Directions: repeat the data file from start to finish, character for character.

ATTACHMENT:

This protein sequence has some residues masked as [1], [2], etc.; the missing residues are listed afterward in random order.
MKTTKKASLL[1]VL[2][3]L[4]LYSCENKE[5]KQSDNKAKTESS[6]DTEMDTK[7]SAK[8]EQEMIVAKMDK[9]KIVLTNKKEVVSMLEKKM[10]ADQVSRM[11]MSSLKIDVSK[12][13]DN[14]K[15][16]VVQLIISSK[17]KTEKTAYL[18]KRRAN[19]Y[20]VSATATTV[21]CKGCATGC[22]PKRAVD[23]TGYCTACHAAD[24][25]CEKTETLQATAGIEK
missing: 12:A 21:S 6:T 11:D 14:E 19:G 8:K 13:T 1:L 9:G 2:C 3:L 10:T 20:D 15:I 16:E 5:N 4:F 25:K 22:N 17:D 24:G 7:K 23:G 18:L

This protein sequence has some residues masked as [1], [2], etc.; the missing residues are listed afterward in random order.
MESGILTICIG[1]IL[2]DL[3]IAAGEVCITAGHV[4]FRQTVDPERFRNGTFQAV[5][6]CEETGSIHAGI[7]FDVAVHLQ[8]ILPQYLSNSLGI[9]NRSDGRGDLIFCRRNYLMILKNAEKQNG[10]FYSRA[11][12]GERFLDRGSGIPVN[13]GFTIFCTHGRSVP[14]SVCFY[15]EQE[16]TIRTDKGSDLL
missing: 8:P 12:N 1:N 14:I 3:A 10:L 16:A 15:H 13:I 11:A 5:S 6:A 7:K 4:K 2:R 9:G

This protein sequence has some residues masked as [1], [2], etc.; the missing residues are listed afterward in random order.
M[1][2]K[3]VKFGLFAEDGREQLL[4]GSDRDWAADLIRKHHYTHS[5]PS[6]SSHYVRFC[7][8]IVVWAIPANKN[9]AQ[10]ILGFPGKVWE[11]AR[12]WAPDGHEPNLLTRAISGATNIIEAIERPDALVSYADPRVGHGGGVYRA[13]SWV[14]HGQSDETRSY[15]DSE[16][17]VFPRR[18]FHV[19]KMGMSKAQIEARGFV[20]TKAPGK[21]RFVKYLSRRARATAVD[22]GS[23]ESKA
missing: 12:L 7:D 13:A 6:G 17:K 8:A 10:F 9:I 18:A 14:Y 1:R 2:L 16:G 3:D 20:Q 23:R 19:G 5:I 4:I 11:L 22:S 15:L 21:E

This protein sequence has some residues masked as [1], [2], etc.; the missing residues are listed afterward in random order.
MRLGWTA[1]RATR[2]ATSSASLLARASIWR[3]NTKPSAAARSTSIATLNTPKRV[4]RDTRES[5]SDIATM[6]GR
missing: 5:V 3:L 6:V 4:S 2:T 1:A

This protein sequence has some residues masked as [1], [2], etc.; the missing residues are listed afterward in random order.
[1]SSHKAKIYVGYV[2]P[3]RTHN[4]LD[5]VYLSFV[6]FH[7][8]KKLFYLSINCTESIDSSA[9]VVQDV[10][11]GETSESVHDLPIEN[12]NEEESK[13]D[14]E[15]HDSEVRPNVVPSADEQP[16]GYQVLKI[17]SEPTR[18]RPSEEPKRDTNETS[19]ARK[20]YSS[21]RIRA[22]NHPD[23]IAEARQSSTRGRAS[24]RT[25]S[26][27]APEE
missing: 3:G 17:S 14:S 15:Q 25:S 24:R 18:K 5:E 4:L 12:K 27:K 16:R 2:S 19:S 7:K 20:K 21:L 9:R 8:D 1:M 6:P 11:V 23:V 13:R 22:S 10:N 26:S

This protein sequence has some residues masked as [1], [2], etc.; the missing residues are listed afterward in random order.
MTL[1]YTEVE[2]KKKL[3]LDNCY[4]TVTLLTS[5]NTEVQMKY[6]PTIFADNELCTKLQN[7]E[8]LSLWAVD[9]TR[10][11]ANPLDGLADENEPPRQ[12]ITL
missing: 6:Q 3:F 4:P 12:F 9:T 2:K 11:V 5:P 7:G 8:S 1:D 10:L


This protein sequence has some residues masked as [1], [2], etc.; the missing residues are listed afterward in random order.
MKTTKKASLL[1]VL[2][3]L[4]LYSCENKE[5]KQSDNKAKTESS[6]DTEMDTK[7]SAK[8]EQEMIVAKMDK[9]KIVLTNKKEVVSMLEKKM[10]ADQVSRM[11]MSSLKIDVSK[12][13]DN[14]K[15][16]VVQLIISSK[17]KTEKTAYL[18]KRRAN[19]Y[20]VSATATTV[21]CKGCATGC[22]PKRAVD[23]TGYCTACHAAD[24][25]CEKTETLQATAGIEK
missing: 12:A 21:S 6:T 11:D 14:E 19:G 8:K 13:T 1:L 9:G 2:C 3:L 10:T 20:D 15:I 16:E 5:N 4:F 25:K 22:N 17:D 24:G 7:K 23:G 18:L

This protein sequence has some residues masked as [1], [2], etc.; the missing residues are listed afterward in random order.
MESGILTICIG[1]IL[2]DL[3]IAAGEVCITAGHV[4]FRQTVDPERFRNGTFQAV[5][6]CEETGSIHAGI[7]FDVAVHLQ[8]ILPQYLSNSLGI[9]NRSDGRGDLIFCRRNYLMILKNAEKQNG[10]FYSRA[11][12]GERFLDRGSGIPVN[13]GFTIFCTHGRSVP[14]SVCFY[15]EQE[16]TIRTDKGSDLL
missing: 8:P 12:N 1:N 14:I 3:A 10:L 16:A 15:H 13:I 11:A 5:S 6:A 7:K 4:K 2:R 9:G

This protein sequence has some residues masked as [1], [2], etc.; the missing residues are listed afterward in random order.
M[1][2]K[3]VKFGLFAEDGREQLL[4]GSDRDWAADLIRKHHYTHS[5]PS[6]SSHYVRFC[7][8]IVVWAIPANKN[9]AQ[10]ILGFPGKVWE[11]AR[12]WAPDGHEPNLLTRAISGATNIIEAIERPDALVSYADPRVGHGGGVYRA[13]SWV[14]HGQSDETRSY[15]DSE[16][17]VFPRR[18]FHV[19]KMGMSKAQIEARGFV[20]TKAPGK[21]RFVKYLSRRARATAVD[22]GS[23]ESKA
missing: 12:L 7:D 13:A 6:G 17:K 8:A 10:F 9:I 18:A 14:Y 1:R 2:L 16:G 3:D 20:Q 23:R 19:G 5:I 4:I 11:L 22:S 15:L 21:E

This protein sequence has some residues masked as [1], [2], etc.; the missing residues are listed afterward in random order.
MRLGWTA[1]RATR[2]ATSSASLLARASIWR[3]NTKPSAAARSTSIATLNTPKRV[4]RDTRES[5]SDIATM[6]GR
missing: 5:V 3:L 6:V 4:S 2:T 1:A

This protein sequence has some residues masked as [1], [2], etc.; the missing residues are listed afterward in random order.
[1]SSHKAKIYVGYV[2]P[3]RTHN[4]LD[5]VYLSFV[6]FH[7][8]KKLFYLSINCTESIDSSA[9]VVQDV[10][11]GETSESVHDLPIEN[12]NEEESK[13]D[14]E[15]HDSEVRPNVVPSADEQP[16]GYQVLKI[17]SEPTR[18]RPSEEPKRDTNETS[19]ARK[20]YSS[21]RIRA[22]NHPD[23]IAEARQSSTRGRAS[24]RT[25]S[26][27]APEE
missing: 3:G 17:S 14:S 15:Q 25:S 24:R 18:K 5:E 4:L 12:K 27:K 16:R 2:S 19:S 7:K 20:K 21:L 9:R 8:D 1:M 6:P 11:V 23:V 13:R 22:S 10:N 26:S

This protein sequence has some residues masked as [1], [2], etc.; the missing residues are listed afterward in random order.
MTL[1]YTEVE[2]KKKL[3]LDNCY[4]TVTLLTS[5]NTEVQMKY[6]PTIFADNELCTKLQN[7]E[8]LSLWAVD[9]TR[10][11]ANPLDGLADENEPPRQ[12]ITL
missing: 6:Q 3:F 4:P 12:F 9:T 2:K 11:V 5:P 7:G 8:S 1:D 10:L